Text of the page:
Being Busy vs. Being Intentional

It can be difficult to make the change from being busy to being intentional. Being busy can be a way to ignore those things we dislike about our circumstances or things within us. The problem with being busy for the sake of being busy is that it robs us of living fulfilled lives. It can hide that which we need to confront (deep-rooted fear, anxiety about the future, etc.) or that which we could be enjoying (family, friends, small victories, etc.). Instead of being in control, we are being controlled. 

Being Busy - working on auto-pilot, not focused on outcomes (stress, wasted time, declining health), working blindly, offers false sense of achievement, stagnant

Being Intentional - working with purpose, results oriented, self evaluates and makes changes, focuses on what is important, innovative

Living intentionally produces joys, greater efficiency, healthier relationships, and a healthier mental state. The shift towards living an intentional life begins with getting in-tune with what’s important, increasing your awareness of how your time is spent, and finding the time to invest in you so that you have the fuel to keep going. 

  • Prioritize - Identify what’s most important to you and evaluate how much time and effort are going towards those things or those relationships.

  • Time Map - Do you know how you spend your time? Create a schedule to see where your time is going. 

Invest in you- When we get busy, we forget to invest in ourselves. Start with an achievable goal and schedule in two 30-minute "self-care dates" in your week. Take the time to read a book, watch a TED talk, eat lunch with a friend, go for a walk, etc.


The Real Struggle of Grief

We simply don't want it to be. We can't accept it. Mostof all we don't want to accept it. When we first received the news of aloved one's death, we rejected the news with such comments as:

  • No, it can't be.

  • Are you sure? Somebody must have made a mistake!

  • How can that be? I just talked with him/her yesterday!

  • Maybe there's been a mix-up in the medical charts. Hospitals can make a mistake!Right?

  • No! No!! No!!! No!!!! NO!!!!!

With every fiber of our being we fight a reality that we can't wrap our minds around. How can someone be present one moment and gone the next? We are like the two tantrumyear old who has been told NO. The angry child throws a temper tantrum with their whole body because they arerejecting a reality that they cannot and will not tolerate. When the news of our loved one is delivered we fight totally a reality that we will not tolerate or cannot be able to accept at that moment...mentally, physically, emotionally, mentally, socially or spiritually. How can it be? It was never meant to be this way!IT ALL SEEMS SO UNFAIR!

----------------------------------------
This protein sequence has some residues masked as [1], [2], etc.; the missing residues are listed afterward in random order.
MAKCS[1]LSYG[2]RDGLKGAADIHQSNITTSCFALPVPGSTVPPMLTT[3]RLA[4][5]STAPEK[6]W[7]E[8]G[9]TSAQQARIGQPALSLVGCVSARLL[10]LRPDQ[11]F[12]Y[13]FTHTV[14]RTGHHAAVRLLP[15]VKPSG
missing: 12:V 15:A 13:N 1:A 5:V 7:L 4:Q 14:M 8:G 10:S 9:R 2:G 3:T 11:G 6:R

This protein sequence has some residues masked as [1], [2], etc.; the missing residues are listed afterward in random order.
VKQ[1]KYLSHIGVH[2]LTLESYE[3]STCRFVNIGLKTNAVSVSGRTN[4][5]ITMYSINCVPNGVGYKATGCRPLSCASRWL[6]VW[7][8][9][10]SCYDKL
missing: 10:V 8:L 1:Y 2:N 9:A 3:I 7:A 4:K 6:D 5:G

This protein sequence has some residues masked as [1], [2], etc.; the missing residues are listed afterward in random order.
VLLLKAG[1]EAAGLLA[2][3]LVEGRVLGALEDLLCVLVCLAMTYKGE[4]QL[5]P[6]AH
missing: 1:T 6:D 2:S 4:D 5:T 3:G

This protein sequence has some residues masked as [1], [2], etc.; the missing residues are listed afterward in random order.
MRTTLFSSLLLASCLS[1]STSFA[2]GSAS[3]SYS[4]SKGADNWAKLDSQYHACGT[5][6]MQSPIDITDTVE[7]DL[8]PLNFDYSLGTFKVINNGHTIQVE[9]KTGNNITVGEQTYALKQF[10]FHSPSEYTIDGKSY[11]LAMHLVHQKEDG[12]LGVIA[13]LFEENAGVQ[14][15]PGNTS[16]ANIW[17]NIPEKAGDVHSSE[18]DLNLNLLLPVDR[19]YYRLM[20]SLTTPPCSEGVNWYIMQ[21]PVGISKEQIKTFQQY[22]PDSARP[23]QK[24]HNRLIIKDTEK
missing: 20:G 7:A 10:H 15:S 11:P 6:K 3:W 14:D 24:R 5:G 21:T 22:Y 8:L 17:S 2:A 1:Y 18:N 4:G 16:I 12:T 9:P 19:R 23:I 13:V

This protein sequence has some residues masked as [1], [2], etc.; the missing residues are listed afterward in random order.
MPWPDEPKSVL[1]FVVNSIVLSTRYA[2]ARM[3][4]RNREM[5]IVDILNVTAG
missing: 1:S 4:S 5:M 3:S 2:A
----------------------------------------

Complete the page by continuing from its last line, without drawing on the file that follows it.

That's where the true struggle in grief comes from. We are forced to accept what to us is the unacceptable. Healing comes when we not only accept the facts of the death in our minds but the emotional impact onour hearts. With the support and understanding of compassionate and listening people in our lives, we mourners can start to do that.

Remember that grief is a process that takes time. It is not an event. But most important to remember is that grief  should never be done alone and in silence. Reaching out for help and support in the grief journey is the first step toward healing and hope. 


Fostering Positive Behaviors in Children

Parents and caregivers who recognize that behavior has a purpose and is typically influenced by other factors can help children construct the essential skills to communicate more effectively. 

When the going gets tough try these out!

1. Boost Good Behavior - Praise your child for correct behavior. “Catch” them doing the right things.

2. Provide Structure and Consistency - Young children need regular schedules and guidelines. Constancy helps provide a safe and predictable environment. 

3. Gather Data - Keep a log of challenging behaviors. When does the behavior occur? What is the child doing before and after it happens? What is going on in the child’s life when the behavior takes place. If you see a pattern, then you can create strategies to address that behavior. 

4. Change the Setting - Remove the child from the immediate setting so a behavior is reduced or eliminated.

5. Offer Options - Give your child options by offering basic choices. To keep things simple, it’s best to give only two options, such as, “Do you want to wear pants or a dress today?” 

8. Avoid Power Struggles - Try to negotiate with your child. An example could be, “I’ll pick up one toy and then you pick up one toy".


The Depression Lens

Depression is avery real and serious illness that can leave you feeling completely hopeless, helpless, and out of control. Sometimes it can seem like we have put on a new pair of glasses, or lens, and suddenly everything in our past and everything in our future looks different. It's important to remember that looking through a new lens can change everything and we want to be sure we are aware of the lens we are wearing.